I mentioned in another post that we were moving house. We have arrived! We have spent many days scrubbing away twenty-five years of grime from the previous owners, thus my blog has been sorely neglected. So until I have a moment's peace to compose something better, I will share with you a song I wrote called "Changing"

Changing on a sad and lonley day
Moving van rumbles down the highway
But I got you
to comfort me, dear
with your warm arms
to quell all my fears

Changin from rain coats to short shorts
seasons pass me by in a hurry
But I got you
to comfort me, dear
with your warm arms
to quell all my fears

And he changed me with a touch upon my hand
And a sweet voice to light my way again
But his cold heart is a staircase in Paris
and my long climb is etched there in stone

How will he comfort me?
Where will he comfort me?
on and on, on and on, on and on

And it's not him that comforts me, dear
with his warm arms to quell all my fears
I got you, to comfort me
I got you

Wednesday, June 23, 2010

Parent to Parent

I had an interesting conversation with my neighbour the other day. She's 37, lives with her boyfriend, and has always known she never wanted kids. She invited me over for a beer on Saturday night, and we got to chatting about how much different things are between "kid people" and "non-kid people."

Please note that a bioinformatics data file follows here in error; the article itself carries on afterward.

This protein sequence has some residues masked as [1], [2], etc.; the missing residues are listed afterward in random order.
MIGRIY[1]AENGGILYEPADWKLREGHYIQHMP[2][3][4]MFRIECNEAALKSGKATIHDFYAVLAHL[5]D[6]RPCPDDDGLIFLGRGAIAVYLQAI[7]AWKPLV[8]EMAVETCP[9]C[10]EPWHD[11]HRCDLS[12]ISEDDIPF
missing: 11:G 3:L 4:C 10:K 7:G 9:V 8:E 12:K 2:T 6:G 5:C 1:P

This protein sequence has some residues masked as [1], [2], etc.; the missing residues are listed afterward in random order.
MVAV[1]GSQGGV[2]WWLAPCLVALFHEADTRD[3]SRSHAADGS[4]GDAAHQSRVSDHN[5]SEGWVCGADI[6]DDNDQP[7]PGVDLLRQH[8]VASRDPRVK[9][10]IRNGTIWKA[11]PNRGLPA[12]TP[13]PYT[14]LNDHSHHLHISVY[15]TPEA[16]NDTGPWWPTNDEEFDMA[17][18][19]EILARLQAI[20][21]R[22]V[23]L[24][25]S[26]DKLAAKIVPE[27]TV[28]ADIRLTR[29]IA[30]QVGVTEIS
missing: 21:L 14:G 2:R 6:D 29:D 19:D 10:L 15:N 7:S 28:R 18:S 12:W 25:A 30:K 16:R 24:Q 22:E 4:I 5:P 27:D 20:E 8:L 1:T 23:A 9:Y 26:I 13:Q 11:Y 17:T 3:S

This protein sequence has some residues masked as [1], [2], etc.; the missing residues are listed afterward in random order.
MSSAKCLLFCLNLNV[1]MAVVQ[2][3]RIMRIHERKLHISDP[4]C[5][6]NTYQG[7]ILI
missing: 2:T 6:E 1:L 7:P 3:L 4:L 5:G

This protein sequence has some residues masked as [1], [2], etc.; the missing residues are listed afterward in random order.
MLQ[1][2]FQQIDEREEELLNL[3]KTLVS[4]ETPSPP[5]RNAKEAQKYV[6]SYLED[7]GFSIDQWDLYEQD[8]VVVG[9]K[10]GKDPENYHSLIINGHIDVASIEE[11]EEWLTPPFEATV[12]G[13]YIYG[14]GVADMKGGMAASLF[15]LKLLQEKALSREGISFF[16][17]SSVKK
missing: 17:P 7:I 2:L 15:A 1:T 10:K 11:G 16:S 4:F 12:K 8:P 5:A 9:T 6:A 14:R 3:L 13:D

This neighbour of mine is fun-loving and carefree. She takes off on a whim, travelling down south with her girlfriends or taking weekend trips to Montreal. She lives the life I thought I wanted back in my early twenties, before a little voice in my head began to wonder what it would be like to be a mother. I can hardly remember the last time I went out to a bar dancing and partying until dawn. Instead, I am greeting the dawn with my little bug curled up next to me in bed.

My very best friend is not yet a mother, and I can sometimes sense the tension between us. The other day on the phone with her, I was marvelling at the fact that my little girl was fuss-free for an entire day while we were out visiting relatives. My friend jokingly commented that it was because she is spoiled at home, but is allowed to be independent when we're out and about. My mama bear instincts immediately went on the defensive. I felt attacked - somebody who is not yet a parent had the gall to judge the way I was parenting!